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Full-Text Articles in Arts and Humanities
Cesarean Section And Religious Hierarchies In Fifteenth- Century Europe, Isobel Mouat
The Great Lakes Journal of Undergraduate History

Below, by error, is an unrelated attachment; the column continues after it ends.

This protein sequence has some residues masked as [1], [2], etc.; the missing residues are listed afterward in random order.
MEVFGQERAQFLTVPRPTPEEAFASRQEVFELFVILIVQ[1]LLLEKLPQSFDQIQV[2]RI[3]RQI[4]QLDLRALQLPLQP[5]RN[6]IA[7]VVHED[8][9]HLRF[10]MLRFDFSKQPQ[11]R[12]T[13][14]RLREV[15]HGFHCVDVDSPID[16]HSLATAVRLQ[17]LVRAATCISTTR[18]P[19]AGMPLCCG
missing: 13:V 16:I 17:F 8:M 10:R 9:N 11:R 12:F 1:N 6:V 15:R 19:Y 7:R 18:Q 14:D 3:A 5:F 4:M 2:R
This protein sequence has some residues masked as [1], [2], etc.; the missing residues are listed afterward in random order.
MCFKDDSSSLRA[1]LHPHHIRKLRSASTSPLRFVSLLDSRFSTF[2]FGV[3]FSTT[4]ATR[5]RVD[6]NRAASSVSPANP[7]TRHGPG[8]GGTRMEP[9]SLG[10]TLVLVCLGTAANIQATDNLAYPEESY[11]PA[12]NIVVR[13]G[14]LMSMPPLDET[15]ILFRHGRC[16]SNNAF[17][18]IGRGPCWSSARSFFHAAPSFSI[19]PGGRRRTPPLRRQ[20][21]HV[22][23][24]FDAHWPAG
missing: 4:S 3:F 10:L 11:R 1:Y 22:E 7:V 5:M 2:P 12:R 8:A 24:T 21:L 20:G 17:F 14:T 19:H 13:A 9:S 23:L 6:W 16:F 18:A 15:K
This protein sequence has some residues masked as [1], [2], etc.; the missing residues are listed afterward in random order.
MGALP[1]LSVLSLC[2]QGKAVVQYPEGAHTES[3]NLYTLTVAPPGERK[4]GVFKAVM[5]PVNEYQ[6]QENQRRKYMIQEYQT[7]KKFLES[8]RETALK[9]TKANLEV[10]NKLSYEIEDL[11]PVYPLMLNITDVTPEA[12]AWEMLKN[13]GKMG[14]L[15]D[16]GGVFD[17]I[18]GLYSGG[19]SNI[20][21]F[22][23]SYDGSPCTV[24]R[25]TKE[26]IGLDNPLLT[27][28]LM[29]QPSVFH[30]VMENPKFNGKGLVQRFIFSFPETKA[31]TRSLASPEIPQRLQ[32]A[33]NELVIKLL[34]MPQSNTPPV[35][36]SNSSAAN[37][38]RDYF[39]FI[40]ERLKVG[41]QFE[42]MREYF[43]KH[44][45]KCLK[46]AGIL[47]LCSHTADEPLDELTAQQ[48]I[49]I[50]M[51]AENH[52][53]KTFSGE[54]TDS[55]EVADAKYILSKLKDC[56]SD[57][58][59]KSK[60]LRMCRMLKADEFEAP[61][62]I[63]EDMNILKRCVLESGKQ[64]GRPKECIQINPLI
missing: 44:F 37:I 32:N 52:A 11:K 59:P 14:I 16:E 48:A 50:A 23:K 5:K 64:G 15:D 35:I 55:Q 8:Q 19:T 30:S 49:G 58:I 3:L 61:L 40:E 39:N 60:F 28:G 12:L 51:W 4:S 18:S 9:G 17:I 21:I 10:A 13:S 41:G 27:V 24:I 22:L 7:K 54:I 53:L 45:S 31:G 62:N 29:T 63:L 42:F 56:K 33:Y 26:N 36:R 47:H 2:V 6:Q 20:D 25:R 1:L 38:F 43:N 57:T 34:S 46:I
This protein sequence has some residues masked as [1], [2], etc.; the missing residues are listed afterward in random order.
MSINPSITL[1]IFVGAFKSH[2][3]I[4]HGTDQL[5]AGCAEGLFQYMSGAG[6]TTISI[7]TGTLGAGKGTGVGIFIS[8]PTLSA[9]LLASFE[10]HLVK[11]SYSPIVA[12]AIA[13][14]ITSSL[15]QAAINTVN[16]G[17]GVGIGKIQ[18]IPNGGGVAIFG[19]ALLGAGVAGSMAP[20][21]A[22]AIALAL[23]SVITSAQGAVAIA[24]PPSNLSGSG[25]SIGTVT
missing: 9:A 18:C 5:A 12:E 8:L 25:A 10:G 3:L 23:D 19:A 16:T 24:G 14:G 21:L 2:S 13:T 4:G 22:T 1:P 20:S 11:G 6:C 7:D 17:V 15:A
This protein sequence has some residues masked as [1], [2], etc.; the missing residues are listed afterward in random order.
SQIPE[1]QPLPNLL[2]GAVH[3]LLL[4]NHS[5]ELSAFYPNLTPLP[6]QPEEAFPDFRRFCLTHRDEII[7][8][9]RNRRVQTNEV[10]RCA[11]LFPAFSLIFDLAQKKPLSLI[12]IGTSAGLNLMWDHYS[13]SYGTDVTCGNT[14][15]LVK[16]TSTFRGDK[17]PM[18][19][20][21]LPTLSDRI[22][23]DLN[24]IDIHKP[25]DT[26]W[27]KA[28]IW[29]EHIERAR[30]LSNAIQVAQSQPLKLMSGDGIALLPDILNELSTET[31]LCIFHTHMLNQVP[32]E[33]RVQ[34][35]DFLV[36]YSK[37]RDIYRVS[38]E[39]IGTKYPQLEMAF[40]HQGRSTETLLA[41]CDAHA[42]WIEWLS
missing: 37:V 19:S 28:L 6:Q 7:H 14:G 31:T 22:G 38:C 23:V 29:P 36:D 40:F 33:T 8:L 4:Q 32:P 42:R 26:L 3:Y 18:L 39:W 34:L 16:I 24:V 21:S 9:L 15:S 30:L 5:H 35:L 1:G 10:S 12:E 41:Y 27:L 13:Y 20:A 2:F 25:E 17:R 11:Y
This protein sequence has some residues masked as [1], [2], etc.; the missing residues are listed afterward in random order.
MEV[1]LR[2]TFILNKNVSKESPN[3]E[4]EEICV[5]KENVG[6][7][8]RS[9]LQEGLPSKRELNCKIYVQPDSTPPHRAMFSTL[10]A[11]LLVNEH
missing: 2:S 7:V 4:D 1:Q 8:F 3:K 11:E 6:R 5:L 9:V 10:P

Cesarean section in the late fourteenth and early fifteenth century was entangled in a web of legal, political, religious, medical, and ideological tensions. An act of desperation to save the child after the mother died, the procedure was embedded in the popular imagination and imbued with symbolic power. While it was promoted by the Catholic Church to save the souls of the infants through baptism, Jewish communities viewed the procedure with wariness due to its perceived unnaturalness. The coupling of divergent religious views on the procedure, a strained religious environment, and changes in the occupational landscape of obstetrics resulted in ...